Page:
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Home / Art and Culture / Hey Facebook, stop policing

Hey Facebook, stop policing

Artists turn livid as Facebook goes on a rampage to take off artworks it thinks rude.

art-and-culture Updated: Jul 08, 2012 01:07 IST
Aakriti Sawhney
Aakriti Sawhney
Hindustan Times

Facebook is busy banning art it considers indecent, and artists are lashing back in full force. The latest example is of Canadian artist Gregory Colbert, whose picture of a woman and child sitting alongside cheetahs in an African desert, has been attacked. Reason — the woman’s side view shows her naked breast. Soon after the picture was uploaded by the artist, it was pulled down by Facebook authorities, who said it violated the site’s ’community standard’.

After four days, Colbert re-posted the same image with a red stamp that covered the breast and read, Facebook Censor Here.

“Where I see an image of the harmony, the FB censor sees pornography. FB has deprived me of my rights to share my vision of wonder for nature,” he wrote on his wall.

French artist Gustave Courbet’s painting of a woman’s vagina, called The Origin of the World, was also banned by Facebook. Another young Indian artist, Ari Jayaprakash, suffered the same.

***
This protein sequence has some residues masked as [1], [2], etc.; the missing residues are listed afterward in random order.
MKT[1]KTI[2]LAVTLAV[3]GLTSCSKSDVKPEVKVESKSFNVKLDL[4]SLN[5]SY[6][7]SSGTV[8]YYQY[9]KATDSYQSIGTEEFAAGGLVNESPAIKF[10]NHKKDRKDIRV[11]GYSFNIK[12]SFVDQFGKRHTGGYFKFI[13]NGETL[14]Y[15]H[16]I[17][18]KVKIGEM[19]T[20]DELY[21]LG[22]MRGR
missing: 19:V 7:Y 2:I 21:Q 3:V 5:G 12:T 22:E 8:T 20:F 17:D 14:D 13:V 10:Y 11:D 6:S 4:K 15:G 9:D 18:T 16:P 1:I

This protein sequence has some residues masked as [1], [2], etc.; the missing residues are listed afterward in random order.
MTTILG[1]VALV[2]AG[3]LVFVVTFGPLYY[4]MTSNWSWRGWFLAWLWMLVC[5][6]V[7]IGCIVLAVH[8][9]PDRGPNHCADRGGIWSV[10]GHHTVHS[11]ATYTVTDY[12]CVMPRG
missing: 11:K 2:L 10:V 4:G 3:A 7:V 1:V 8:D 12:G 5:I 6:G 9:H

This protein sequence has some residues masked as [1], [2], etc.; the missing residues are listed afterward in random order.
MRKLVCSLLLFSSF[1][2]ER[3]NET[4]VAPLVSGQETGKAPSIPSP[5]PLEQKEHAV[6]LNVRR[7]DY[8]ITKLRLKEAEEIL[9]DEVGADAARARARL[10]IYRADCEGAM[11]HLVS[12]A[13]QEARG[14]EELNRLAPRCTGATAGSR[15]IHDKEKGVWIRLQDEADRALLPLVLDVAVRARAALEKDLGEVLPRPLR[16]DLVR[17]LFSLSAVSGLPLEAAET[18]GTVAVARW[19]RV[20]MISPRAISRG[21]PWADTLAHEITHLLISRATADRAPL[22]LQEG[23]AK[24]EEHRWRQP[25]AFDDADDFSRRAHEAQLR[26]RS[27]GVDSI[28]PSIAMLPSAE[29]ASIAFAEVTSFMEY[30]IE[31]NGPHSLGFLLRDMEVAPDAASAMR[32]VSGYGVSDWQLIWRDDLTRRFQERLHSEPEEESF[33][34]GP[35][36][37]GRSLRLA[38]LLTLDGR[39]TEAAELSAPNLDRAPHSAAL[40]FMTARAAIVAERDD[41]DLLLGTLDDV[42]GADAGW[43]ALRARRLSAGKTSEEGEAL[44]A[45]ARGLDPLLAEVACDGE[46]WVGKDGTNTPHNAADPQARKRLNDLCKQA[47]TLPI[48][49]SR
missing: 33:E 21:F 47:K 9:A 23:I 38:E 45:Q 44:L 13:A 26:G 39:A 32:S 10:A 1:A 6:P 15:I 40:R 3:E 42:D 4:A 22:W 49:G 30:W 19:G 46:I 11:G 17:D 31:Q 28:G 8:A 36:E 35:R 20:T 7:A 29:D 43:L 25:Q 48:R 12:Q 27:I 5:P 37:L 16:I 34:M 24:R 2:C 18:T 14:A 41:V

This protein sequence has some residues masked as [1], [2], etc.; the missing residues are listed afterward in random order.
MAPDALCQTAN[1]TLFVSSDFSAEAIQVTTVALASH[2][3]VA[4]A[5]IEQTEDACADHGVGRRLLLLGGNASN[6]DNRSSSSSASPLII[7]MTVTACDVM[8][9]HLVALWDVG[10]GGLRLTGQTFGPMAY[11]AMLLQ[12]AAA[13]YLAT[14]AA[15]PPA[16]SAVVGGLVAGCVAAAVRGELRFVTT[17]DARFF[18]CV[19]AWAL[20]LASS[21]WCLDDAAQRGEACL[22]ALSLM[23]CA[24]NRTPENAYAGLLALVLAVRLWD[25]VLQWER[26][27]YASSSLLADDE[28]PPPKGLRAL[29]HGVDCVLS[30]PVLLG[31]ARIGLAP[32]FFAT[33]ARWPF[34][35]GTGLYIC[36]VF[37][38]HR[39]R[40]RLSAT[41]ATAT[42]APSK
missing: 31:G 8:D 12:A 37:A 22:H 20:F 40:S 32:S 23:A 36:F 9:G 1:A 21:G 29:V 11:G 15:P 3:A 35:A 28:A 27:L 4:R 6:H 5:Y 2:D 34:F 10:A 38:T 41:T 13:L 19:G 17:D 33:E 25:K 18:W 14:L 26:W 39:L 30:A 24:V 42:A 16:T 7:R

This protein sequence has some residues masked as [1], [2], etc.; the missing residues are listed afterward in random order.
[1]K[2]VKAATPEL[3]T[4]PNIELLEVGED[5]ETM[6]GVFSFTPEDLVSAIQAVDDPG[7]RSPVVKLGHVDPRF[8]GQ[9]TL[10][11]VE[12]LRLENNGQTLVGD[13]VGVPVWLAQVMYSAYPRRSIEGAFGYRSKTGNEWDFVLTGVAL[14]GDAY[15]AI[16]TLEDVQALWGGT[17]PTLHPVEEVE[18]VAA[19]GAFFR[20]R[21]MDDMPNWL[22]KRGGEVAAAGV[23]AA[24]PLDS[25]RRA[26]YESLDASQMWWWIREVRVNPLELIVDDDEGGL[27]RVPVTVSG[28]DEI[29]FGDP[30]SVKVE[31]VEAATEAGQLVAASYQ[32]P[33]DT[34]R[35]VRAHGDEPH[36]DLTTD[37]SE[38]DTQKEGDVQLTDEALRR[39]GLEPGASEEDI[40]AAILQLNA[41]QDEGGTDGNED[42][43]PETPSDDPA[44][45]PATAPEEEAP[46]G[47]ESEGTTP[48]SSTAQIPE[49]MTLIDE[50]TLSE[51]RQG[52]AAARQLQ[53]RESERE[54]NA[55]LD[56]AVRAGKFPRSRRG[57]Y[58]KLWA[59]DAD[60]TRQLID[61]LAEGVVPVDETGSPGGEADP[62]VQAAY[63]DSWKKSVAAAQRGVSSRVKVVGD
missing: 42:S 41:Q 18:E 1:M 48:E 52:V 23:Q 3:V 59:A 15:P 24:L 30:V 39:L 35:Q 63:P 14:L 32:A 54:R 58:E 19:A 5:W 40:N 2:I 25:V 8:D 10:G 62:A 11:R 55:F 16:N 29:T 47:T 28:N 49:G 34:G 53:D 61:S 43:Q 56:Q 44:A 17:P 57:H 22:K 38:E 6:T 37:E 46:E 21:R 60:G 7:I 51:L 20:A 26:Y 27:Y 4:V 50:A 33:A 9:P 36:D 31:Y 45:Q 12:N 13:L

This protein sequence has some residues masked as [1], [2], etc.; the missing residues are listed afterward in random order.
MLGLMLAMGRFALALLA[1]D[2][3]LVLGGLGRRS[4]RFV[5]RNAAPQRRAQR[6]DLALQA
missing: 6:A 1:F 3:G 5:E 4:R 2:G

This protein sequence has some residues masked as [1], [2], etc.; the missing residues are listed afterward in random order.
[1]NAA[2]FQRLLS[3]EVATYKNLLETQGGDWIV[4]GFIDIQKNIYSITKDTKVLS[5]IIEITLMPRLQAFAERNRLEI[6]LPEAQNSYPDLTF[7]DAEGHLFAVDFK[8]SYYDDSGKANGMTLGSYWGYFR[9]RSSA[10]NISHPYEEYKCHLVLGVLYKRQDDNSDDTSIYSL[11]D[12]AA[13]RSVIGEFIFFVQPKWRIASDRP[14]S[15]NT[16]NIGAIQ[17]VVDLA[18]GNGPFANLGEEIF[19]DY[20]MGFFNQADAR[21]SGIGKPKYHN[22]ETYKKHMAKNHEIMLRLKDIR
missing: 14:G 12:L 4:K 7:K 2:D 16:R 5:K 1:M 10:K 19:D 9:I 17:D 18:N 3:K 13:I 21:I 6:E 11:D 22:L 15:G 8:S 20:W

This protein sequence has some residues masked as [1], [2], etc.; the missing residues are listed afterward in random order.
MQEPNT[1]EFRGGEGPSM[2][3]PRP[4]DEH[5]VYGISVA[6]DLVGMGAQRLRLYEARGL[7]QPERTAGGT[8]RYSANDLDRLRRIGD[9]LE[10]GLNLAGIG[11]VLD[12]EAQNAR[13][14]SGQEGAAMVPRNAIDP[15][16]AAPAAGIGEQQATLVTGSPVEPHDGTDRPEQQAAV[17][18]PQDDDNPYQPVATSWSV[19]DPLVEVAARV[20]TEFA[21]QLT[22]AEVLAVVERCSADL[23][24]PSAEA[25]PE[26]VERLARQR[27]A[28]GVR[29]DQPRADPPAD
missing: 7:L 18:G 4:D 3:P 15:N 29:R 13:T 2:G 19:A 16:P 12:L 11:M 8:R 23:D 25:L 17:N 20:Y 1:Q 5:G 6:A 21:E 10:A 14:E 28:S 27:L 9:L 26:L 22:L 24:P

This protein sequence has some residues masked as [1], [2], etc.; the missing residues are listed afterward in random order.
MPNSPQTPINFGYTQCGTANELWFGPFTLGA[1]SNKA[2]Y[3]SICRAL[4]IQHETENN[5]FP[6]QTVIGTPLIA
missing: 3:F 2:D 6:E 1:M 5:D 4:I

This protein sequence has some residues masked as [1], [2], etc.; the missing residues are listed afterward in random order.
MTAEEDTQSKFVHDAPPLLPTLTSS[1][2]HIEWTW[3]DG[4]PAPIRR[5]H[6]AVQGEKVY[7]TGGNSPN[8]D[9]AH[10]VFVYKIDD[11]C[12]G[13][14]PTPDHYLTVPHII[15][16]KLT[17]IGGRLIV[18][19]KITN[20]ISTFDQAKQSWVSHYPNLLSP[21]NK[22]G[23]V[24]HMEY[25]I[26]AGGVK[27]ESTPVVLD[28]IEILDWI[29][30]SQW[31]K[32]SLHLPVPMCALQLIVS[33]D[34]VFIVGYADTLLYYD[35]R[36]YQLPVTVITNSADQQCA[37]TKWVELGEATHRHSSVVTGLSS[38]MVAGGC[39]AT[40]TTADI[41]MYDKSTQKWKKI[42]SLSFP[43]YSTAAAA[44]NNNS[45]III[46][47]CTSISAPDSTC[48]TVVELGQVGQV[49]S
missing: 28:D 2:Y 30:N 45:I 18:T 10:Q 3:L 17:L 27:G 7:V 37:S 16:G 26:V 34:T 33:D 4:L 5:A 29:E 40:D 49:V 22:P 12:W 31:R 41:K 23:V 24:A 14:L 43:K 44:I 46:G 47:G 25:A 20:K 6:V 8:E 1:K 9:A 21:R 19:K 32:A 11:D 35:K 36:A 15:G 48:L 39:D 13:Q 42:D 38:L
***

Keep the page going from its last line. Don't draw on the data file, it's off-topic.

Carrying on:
“My photo showed a woman in shower ... someone reported it and FB removed it,” says Jayaprakash.

The art fraternity says the website has no right to play cop.

“I think if the model in the picture knows that this artwork is in a public domain and is okay with it, it should not be a problem with anyone. How much of moral policing can Facebook do?” says curator Alka Pande.

Artist Kanchan Chander says, “I feel that Colbert’s artwork from nowhere poses any kind of nudity, and is aesthetically very beautiful. I am totally with the artist.”

When we contacted FB over the matter, they told us, “We want Facebook to be a place where people can discuss things freely, while respecting the rights and feelings of others ... we will remove any content that violates our terms, which are designed to keep away material that is hateful, threatening, incites violence or contains nudity. We recognise the government’s interest in minimising the amount of abusive content.”

ht epaper

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